A major focus of Paul's work is to elucidate aggregation mechanisms in therapeutic protein formulations, in both the liquid and freeze-dried states.  He has established automated techniques to formulate proteins, and to evaluate their stability in response to excipients, both conformationally, and kinetically. He collaborates extensively with Dr Paul Matejtschuk (NIBSC), and Prof Stephen Perkins (UCL) to achieve these aims. He is also Co-Director of the EPSRC Future Targeted Healthcare Manufacturing Hub, which in partnership with nearly 40 UK companies, aims to tackle the challenges emerging in the manufacture of increasingly stratified protein therapies, and personalised (precision) cell therapies such as CAR-T.  He has developed novel microplate-based screening techniques for protein stability, protein refolding, and enzyme activity that will enable the rapid design of enhanced bioprocesses, formulations and delivery of therapeutic proteins. In recent BBSRC (BRIC) supported research, in collaboration with the London Centre for Nanotechnology, he established these techniques within an even more high-throughput and less sample intensive microfluidic device, which also enabled optical heating to be coupled to optical interrogation of label-free samples.


Funding for the above research has come from the UK BBSRC, EPSRC, the TSB Technology Programme and a range of company collaborators.

Since July 2008 Paul has been Chair of the Royal Society of Chemistry's Biotechnology Interest Group which aims to engage academia, industry and the public in debate and scientific discussion on advances in Biotechnology. He received the Evonik European Science-to-Business Award in November 2008 for his work on engineering enzyme routes for the production of chiral intermediates.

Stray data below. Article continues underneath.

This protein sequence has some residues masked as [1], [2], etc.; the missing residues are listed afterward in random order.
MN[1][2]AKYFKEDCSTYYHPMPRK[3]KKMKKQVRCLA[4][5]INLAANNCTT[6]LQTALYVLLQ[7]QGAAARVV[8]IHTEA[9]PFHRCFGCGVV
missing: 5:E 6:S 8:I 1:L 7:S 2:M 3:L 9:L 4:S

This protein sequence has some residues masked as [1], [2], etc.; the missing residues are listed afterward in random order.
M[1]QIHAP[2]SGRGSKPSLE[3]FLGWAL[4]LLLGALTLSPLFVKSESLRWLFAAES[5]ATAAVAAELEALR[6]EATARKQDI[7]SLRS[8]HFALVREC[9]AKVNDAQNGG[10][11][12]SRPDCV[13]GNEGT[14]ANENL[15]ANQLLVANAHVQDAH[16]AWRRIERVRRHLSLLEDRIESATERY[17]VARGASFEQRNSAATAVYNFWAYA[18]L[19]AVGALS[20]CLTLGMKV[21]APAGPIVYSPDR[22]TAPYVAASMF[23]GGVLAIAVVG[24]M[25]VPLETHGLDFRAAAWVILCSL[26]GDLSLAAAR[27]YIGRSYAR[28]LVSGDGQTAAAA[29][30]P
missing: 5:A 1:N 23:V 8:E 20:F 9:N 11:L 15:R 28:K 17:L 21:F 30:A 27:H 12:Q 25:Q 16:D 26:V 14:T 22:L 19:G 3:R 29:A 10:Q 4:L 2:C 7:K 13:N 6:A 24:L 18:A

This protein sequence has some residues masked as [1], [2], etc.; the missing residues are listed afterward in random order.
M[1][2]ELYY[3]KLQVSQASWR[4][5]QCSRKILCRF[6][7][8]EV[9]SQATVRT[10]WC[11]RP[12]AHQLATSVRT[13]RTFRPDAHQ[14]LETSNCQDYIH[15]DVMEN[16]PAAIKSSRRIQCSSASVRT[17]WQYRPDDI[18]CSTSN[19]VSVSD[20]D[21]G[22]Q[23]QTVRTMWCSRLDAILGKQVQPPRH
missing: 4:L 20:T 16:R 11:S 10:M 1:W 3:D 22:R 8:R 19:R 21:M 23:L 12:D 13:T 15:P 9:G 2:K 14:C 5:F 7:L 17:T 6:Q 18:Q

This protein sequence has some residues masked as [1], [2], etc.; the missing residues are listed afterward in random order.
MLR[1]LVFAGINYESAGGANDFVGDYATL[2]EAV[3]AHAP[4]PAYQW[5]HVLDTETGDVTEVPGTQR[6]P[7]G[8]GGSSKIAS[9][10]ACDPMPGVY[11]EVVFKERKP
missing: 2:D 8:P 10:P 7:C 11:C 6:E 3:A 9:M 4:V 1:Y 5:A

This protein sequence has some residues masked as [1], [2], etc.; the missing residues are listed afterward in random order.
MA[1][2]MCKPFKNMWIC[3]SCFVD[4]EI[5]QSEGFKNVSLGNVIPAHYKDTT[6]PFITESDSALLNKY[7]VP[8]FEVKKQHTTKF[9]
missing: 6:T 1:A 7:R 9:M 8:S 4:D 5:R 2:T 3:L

Teaching Summary

Paul's teaching activities span all years of the various degree course programmes operated by the Department. He coordinates several modules including Protein Biochemistry and Biophysics for Engineers (Yr2 UG), Chemistry for Biochemical Engineers (Yr3 UG), and the post-experience MBI training module in Antibody Targeted Therapy. He also teaches aspects of protein biochemistry, formulation, enzyme kinetics, biocatalysis and protein engineering, on a range of other modules for undergraduate and Masters level students. 

Paul also has a key administrative role as Director of the EPSRC Centre for Doctoral Training in Emergent Macromolecular Therapies. 


Paul is also an External Examiner for the MSc in Chemical and Biological Engineering, University of Sheffield (2017 – to date).

01-SEP-2009 Reader Biochemical Engineering University College London, United Kingdom
01-SEP-2007 – 01-SEP-2009 Senior Lecturer Biochemical Engineering UCL, United Kingdom
01-APR-2000 – 01-SEP-2007 Lecturer Biochemical Engineering UCL, United Kingdom
15-JAN-1998 – 15-JAN-2000 Postdoctoral Research Fellow School of Medicine University of Pennsylvania, United States
01-SEP-1994 – 15-JAN-1998 PhD MRC Centre for Protein Engineering University of Cambridge, United Kingdom
Academic Background
1997   Doctor of Philosophy University of Cambridge
1994   Master of Arts University of Cambridge
1993   Bachelor of Arts (Honours) University of Cambridge